Three years after being struck by an unprecedented nuclear accident, the Japanese Prefecture of Fukushima has this week signed a Memorandum of Understanding (MoU) with Germany’s Fraunhofer Institute for Solar Energy (ISE) in an effort to position itself as Japan’s leading hub for renewable energy research.
Terms of the MoU include the creation of the Fukushima Renewable Energy Institute a new research center due to open in April. The center’s opening marks a dramatic about-turn in Fukushima’s and Japan’s attitude towards renewable energy and its gradual shift away from nuclear power.
As the largest solar energy research institute in Europe, Fraunhofer ISE’s involvement and cooperation with Fukushima is intended to bring advanced R&D techniques to the Prefecture, with the aim being to promote the benefits of renewable energy systems across the country, as well as helping the local economy and industrial sector regain its competitiveness.
"Applied research is a key factor in the technological development of companies, especially in the field of renewable energy," said Fukushima vice governor, Fumio Murata. "It will assist in revitalizing and enhancing the industrial competitiveness in the Fukushima area."
The MoU was signed on February 12 at Fraunhofer ISE’s Freiburg headquarters, and lays out plans to engage in scientific exchanges and joint workshops and symposiums in both Germany and Japan.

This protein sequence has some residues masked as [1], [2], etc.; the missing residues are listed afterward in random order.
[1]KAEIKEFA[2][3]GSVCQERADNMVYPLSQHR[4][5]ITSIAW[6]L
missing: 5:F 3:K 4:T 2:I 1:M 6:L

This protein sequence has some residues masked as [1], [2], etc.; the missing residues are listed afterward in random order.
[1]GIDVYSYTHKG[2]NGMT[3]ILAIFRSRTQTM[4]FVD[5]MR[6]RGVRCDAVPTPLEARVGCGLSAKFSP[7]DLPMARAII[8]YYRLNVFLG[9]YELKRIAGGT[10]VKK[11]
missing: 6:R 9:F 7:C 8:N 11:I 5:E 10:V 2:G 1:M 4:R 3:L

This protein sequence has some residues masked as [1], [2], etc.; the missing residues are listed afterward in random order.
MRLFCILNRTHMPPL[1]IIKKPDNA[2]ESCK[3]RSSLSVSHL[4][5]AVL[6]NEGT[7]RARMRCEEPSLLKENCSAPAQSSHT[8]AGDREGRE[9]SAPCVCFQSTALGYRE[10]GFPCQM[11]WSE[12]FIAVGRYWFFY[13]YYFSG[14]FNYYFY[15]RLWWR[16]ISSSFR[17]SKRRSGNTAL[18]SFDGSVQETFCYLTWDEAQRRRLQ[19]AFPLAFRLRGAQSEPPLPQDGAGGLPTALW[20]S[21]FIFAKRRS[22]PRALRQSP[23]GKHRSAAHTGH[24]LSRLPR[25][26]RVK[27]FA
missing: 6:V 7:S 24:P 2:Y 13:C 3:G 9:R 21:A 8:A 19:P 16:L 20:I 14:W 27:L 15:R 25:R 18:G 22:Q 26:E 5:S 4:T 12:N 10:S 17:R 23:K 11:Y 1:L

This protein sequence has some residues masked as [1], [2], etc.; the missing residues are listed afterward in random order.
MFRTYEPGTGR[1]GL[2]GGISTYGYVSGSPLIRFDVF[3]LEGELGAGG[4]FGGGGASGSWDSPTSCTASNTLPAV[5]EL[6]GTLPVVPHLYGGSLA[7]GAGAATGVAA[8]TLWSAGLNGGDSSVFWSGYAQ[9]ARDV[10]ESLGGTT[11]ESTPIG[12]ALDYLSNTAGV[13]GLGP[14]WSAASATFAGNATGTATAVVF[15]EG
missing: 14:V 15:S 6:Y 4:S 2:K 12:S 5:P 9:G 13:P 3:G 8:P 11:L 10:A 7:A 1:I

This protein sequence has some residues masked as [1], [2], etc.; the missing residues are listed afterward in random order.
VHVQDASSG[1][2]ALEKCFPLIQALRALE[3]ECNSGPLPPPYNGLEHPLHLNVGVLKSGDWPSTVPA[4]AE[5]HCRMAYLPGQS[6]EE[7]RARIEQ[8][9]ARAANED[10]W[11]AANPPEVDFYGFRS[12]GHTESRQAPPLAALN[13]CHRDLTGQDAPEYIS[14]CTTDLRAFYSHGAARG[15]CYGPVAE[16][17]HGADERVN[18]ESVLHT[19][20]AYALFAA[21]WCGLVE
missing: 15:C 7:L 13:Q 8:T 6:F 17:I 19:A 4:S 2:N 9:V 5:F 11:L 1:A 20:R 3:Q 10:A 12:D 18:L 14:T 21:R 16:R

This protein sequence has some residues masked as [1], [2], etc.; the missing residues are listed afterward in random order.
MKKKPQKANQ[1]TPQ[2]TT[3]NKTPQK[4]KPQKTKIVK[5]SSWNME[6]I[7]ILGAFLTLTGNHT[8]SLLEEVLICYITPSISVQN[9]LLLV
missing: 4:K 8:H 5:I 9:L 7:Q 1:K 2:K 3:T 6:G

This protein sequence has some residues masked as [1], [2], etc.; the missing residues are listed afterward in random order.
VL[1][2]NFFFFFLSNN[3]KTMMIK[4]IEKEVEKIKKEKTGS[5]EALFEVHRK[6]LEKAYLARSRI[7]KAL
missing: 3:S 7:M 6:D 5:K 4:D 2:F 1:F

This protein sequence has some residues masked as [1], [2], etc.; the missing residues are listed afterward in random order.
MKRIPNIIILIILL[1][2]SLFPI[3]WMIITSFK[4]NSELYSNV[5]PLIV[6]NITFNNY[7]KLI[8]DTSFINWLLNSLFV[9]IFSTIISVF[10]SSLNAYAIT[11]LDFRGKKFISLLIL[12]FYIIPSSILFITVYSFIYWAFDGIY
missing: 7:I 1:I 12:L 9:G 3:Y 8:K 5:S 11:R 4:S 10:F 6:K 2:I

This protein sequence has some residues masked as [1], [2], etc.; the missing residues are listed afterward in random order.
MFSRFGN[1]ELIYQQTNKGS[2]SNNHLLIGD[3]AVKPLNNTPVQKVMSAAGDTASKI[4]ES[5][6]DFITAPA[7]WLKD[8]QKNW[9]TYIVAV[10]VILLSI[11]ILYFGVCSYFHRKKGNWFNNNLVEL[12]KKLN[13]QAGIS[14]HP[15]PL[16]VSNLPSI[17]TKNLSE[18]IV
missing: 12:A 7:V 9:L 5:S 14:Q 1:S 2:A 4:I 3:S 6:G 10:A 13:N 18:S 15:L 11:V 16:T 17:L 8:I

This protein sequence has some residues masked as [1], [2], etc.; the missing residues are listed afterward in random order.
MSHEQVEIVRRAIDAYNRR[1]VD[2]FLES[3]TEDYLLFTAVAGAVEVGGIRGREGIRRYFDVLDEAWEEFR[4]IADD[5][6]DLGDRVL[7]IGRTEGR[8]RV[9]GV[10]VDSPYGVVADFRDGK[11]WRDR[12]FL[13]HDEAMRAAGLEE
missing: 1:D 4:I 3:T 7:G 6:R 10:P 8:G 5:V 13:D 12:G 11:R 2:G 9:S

"We are delighted to intensify our cooperation with Japan," said Fraunhofer ISEs director, Professor Eicke R. Weber. "Solar technologies will be a main pillar of the future energy system, which will be sustainable and carbon-free. To this end, we must cooperate in research at an international level."
Fraunhofer ISE has already formed the Global Alliance of Solar Energy Research Institutes GA-SERI with the Japanese National Institute of Advanced Industrial Science and Technology AIST, in conjunction with the U.S. Department of Energy’s National Renewable Energy Laboratory (NREL).
The signing of the MoU comes just days after Tokyo Japan’s capital city elected as governor Yoichi Masuzoe, who is a committed supporter of nuclear power programs. The governor of Tokyo wields huge power in Japan (second only to Prime Minister Shinzo Abe a solar supporter but somebody who is not averse to nuclear power) and has full control of the city’s immense budget.
However, commentators are confident that the so-called ‘Abenomics’ package a pro-renewable energy subsidy program will prove to be a nationwide success, particularly for the country’s surging solar power industry.